Excerpt: ...over her rails. Each looked as though once it had peered into the eyes of doom, and then was but waiting, caring nothing. There, ahead, was the Madeira now for us. We were then nearly a thousand miles from the sea, well within South America. But that meeting-place of the Amazon and its chief tributary was an expanse of water surprising ...Read MoreExcerpt: ...over her rails. Each looked as though once it had peered into the eyes of doom, and then was but waiting, caring nothing. There, ahead, was the Madeira now for us. We were then nearly a thousand miles from the sea, well within South America. But that meeting-place of the Amazon and its chief tributary was an expanse of water surprising in its immensity. As much light was reflected from the floor as at sea. The water was oceanic in amplitude. The forest boundaries were so far away that one could not realise, even when the time we had been on the river was remembered as a prolonged monotony, that this was the centre of a continent. The forest on our port side was near enough for us to see its limbs and its vines; but to the south-west, where we were heading for Bolivia, and to the north, the way to the Guianas, and to the east, out of which we had come, and to the west, where was Peru, the land was but a low violet barrier, varying in altitude with distance, and with silver sections in it, marking the river 187 roads. In the north-west there was a broad silver path through the wall, the way to the Rio Negro, Manaos, and the Orinoco. In the south the near forest, being flooded, was a puzzle of islands. As we progressed they opened out as a line of green headlands. The Madeira appeared to have three widely separated mouths, with a complexity of intermediate and connective minor ditches. Indeed, the gate of the river was a region of inundated jungle. One began to understand why travellers here sometimes find themselves on the wrong river. Our bows turned in to the forest wall, and for a few minutes I could not see any way for us there. The jungle parted, and we were on a narrow turgid flood, the colour of the main river, but swifter; a majestic forest was near to either beam. We were enclosed. And after we entered the Madeira my dark thoughts of our future at once left me. If they returned, it was only to be joked about, in the dry way one does refer to...Read Less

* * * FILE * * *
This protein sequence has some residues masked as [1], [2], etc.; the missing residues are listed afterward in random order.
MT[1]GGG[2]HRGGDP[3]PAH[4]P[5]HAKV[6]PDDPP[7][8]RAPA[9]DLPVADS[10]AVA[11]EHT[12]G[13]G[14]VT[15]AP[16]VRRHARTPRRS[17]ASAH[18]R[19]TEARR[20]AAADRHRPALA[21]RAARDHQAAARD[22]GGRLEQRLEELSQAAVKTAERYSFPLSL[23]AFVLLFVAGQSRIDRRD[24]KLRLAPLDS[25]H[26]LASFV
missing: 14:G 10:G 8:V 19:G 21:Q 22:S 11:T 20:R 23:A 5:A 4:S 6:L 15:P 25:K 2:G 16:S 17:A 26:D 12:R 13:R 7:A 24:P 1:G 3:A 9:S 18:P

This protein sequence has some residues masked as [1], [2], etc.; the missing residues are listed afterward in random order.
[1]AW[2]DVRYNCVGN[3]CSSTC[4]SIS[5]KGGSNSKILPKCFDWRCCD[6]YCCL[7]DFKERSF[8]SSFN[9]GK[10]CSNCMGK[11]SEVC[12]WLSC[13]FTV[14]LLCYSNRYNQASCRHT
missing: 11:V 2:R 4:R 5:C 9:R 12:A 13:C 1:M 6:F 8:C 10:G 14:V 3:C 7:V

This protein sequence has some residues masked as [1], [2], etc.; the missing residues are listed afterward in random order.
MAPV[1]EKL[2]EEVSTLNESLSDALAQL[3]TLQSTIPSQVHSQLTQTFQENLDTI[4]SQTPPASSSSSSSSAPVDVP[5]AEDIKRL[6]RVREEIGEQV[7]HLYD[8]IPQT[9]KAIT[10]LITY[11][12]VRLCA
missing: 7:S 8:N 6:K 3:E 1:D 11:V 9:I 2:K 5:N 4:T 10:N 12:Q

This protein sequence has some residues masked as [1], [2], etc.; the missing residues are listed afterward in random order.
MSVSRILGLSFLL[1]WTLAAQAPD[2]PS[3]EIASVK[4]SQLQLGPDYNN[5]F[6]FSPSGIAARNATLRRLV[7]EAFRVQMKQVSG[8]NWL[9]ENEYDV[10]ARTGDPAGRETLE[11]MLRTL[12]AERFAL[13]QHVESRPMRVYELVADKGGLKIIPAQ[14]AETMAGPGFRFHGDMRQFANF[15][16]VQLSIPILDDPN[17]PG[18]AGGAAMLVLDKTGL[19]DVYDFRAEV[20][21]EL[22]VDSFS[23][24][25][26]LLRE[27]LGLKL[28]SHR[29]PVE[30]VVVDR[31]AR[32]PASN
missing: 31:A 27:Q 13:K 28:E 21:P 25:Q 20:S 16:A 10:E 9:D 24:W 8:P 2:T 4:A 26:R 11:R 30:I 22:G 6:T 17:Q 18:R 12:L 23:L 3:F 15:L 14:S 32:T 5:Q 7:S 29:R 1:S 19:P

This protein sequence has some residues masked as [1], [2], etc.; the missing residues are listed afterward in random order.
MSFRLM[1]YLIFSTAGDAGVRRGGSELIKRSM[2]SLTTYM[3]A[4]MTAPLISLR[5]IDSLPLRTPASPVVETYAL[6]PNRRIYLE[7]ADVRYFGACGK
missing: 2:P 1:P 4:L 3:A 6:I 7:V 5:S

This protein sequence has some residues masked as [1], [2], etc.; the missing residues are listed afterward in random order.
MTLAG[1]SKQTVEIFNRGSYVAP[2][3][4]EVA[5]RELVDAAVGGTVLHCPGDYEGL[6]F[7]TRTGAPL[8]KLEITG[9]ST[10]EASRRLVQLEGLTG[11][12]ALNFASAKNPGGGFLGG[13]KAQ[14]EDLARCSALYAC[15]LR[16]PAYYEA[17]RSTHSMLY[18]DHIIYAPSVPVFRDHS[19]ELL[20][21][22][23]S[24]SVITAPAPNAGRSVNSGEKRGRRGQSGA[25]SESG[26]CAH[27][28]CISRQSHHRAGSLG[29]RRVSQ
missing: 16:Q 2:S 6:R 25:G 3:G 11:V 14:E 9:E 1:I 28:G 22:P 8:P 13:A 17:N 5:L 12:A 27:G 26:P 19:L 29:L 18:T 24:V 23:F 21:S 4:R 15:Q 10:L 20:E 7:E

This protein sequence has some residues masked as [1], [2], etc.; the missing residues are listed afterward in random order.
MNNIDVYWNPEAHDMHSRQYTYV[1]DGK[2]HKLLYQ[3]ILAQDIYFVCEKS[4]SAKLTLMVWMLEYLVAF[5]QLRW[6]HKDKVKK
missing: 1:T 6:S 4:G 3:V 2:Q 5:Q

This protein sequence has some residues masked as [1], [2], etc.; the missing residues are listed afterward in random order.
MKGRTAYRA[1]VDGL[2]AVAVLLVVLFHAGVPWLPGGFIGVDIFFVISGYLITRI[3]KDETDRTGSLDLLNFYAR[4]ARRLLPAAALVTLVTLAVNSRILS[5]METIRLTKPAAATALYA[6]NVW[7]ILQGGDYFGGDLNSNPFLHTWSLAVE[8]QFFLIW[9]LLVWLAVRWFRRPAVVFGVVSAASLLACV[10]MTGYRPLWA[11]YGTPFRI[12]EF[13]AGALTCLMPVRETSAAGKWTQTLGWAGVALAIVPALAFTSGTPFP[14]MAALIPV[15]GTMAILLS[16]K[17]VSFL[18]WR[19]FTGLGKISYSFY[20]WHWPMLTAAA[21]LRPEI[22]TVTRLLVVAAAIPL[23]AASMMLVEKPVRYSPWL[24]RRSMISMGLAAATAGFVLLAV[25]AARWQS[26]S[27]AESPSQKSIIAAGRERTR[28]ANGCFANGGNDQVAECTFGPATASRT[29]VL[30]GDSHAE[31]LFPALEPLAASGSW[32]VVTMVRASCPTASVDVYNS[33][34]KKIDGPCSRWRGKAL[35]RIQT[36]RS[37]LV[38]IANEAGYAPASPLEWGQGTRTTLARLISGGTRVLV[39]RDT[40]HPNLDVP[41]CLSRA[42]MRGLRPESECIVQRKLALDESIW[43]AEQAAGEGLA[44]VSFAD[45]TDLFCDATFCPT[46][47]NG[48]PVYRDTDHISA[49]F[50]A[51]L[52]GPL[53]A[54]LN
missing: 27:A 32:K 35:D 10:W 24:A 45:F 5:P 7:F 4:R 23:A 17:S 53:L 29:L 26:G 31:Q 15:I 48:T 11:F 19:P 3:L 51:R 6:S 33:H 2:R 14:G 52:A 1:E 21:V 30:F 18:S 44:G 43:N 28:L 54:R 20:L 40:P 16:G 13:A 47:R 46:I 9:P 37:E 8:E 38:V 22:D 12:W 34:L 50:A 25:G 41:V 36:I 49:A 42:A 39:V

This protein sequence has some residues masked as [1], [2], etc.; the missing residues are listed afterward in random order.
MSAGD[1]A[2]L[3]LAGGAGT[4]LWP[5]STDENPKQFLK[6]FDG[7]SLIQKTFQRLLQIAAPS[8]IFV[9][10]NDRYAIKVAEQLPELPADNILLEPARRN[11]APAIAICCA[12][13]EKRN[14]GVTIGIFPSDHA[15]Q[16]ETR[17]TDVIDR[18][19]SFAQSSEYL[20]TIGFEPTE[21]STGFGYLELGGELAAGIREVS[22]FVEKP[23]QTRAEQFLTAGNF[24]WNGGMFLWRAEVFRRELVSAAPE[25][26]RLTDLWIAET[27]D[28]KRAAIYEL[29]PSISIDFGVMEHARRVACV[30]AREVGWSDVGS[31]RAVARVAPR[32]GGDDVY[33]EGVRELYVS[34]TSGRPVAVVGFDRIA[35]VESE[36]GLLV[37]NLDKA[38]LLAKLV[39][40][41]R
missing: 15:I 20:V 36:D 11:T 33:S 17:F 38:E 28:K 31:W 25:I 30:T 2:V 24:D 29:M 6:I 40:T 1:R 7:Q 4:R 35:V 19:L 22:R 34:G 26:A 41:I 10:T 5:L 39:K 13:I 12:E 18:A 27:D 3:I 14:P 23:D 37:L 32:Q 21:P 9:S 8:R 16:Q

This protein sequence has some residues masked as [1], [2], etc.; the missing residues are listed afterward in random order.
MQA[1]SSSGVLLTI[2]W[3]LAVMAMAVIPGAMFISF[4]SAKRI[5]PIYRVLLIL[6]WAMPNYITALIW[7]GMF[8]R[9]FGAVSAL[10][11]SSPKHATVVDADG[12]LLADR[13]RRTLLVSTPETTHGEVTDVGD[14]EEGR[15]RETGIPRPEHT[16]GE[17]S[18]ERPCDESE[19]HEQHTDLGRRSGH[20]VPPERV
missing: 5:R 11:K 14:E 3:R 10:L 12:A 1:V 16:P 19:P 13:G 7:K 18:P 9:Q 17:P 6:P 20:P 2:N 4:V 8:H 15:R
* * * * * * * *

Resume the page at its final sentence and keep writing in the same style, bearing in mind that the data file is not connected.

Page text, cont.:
New. No dust jacket. xviii, 302 p. 21 cm. Time reading program special edition.. Amazon River; Biography & Autobiography; Brazil; Capella (Ship); Description and travel; Fiction; General; Literary; Madeira River (Brazil and Bolivia); South America; Travel
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